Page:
I felt the beginning of a tear as Jayesh bhai smilingly reciprocated by enveloping Mangu in a hug, and I could feel the vibrations of this field of love emanating from this embrace. Was a blessed moment that I will feel grateful to have witnessed.
The desert is an incredibly poetic landscape and evokes hidden parts of my being. I feel an incredible sense of surrender and awe at the majesty of the sands stretching as far as the eyes can see. Reminded of a beautiful Sufi parable that says “A river entering a desert cannot pass the sands by rushing through it. The river needs to completely surrender to the desert, and in that surrendering, the river waters become rain clouds that will eventually pour down at the destination.”
As we go for a full moon night walk in the vast uncharted landscape of the white sands of Rann of Kutch, I find my inner journey too is in an uncharted new territory. Feeling overwhelmed by this insight, I sink to my knees in a state of surrender and pray for guidance on how to walk in these unknown lands, both inner and outer. A faint still voice emanates from my heart whispering
Dhundhla jaayein jo manzilein
Ik pal ko tu nazar jhuka
Jhuk jaaye sar jahan wahin
Milta hai rab ka raasta
Teri kismat tu badal de
Rakh himmat bas chal de
Tere saathi mere kadmon ke hain nishaan
Tu na jaane aas pass hai khuda
(When the path ahead is unclear, just for a moment lower your gaze. Wherever you look down and lower the head (drop the ego), you will find the way “home”. Change your destiny by finding some courage and just start walking. God's footprints will be your companions. You have no idea how close God is to you.)
Speaking ofJayeshbhai, he was the MVP of the trip. At the risk of piling on hero worship, I want to record some of the things I observed about him as we spent a few days together. He is very observant, especially sensitive to moments of beauty. We were in the car in deep conversation and he stopped to point out a distant flock of birds where one was white while the others were dark. Another time we were driving by a rest stop where a couple busloads of univorm-clad school girls were drinking water. He saw one plastic cup blowing in the sand as we drove by at full speed. He had the car stop to pick it up and engage with the girls in a teachable moment.
He moves effortlessly between social activists to powerful politicians to business moguls to village folks. He is absolutely the same simple loving soul in all contexts. He is totally comfortable in his own skin, and doesn't pander to anyone. However powerful or famous, he introduces all seven of us with each of our back-stories as if we are the dignitaries. His conversations acknowledge the darkness but are mainly concerned with the light, the good in each human being; highlighting each of their higher selves. Inevitably, the person melts and smiles warmly; “Jayeshbhai, anything for you”.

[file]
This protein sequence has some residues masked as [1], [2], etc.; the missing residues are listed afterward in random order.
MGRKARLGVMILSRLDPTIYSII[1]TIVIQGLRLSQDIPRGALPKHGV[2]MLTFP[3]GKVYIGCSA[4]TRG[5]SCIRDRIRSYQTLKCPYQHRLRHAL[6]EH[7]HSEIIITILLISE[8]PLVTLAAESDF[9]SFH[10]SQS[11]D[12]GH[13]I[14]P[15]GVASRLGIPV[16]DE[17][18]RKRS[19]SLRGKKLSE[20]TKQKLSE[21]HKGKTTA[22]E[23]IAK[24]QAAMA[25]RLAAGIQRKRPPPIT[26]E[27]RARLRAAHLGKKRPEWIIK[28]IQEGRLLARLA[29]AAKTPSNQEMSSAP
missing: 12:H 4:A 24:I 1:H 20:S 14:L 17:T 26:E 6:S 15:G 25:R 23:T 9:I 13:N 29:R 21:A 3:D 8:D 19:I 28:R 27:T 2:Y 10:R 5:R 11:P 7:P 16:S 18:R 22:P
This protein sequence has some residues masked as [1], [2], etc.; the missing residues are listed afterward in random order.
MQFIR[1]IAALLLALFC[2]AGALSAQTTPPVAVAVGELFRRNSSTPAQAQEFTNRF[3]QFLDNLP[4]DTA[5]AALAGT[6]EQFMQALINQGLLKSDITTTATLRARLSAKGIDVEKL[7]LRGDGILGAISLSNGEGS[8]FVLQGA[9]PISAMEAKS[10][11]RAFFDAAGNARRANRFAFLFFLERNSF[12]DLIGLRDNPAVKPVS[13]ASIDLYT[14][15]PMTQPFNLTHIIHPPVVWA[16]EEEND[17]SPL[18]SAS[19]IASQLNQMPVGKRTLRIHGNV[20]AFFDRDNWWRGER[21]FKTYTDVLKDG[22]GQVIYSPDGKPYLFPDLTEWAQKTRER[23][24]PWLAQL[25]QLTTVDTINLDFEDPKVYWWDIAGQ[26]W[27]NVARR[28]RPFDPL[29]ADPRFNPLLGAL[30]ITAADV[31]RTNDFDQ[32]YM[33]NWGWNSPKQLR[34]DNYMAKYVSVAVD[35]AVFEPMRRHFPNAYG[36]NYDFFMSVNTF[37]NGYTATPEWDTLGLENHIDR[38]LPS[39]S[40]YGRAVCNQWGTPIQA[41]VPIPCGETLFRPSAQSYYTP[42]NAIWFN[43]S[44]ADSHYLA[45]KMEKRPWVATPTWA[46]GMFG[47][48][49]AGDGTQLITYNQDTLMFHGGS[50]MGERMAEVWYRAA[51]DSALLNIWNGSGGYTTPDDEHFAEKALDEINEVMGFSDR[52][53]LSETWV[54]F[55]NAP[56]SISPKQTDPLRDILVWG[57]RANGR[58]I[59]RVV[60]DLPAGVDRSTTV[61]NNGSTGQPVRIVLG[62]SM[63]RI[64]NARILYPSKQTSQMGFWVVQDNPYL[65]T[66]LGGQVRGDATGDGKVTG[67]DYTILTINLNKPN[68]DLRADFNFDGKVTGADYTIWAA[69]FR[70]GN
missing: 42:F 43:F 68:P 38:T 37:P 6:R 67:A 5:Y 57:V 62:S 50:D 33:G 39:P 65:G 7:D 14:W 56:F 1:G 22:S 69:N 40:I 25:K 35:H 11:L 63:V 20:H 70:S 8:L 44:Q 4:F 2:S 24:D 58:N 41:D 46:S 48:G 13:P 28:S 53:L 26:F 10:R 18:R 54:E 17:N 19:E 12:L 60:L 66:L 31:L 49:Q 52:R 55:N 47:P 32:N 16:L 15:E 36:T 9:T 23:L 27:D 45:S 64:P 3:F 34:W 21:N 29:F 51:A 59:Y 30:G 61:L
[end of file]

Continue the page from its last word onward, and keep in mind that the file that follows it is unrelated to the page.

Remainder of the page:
During one meeting with villagers who were disputing the government over wild land being turned over for tourism and development, during a tense moment he shared from the heart. He asked everyone to be in silence, then offered personal stories to respond less with head and more with heart. I was especially touched when he emotionally shared how this vistaar of Kutch was very special to him as he spent a year doing rehabilitation after the earthquake. The experience changed his life and gave him an opportunity for service, for which he is forever connected and indebted to this land and its people. He was careful to acknowledge not the logical arguments, but the glint in the eye and determination of the farmers who were telling their stories.
It was a treasure of a trip. Read More
"Welcome to Maitri Space", the volunteers in Abhiyan welcomed us with showers of rose petals and warm embraces, it all felt like a dream and my heart opened tremendously during the circle of sharing as most of them shared how a moved by retreat had transformed their lives. The maitri circles we had imagined seemed in reality here. It was a great opportunity for us to see the ripples of our retreats and experience the extension of global family. Choked with tears we all felt immensely grateful for this noble friendship.
Experience of Rann Utsav in the full moon was breathtaking. I was carrying my video camera and found a renewed sense of enthusiasm as I captured what unfolded naturally. I will be making a short film from this trip, without a script, knowing that a story chooses us, allowing it to flow and let it emerge through us.
If I had to share 3 things I learnt, briefly it will be:
1. Every moment is an opportunity to connect with others and yourself, through small practices of care.
2. The vastness of desert taught me patience and the full moon invited me to shine my brightest light.
3. Trust your intuition, there's an arrangement in life and every moment is interconnected with a grand design of our existence.
I have stopped looking for extraordinary experiences, each moment could be sacred with our awareness and in the end all that matters is our presence.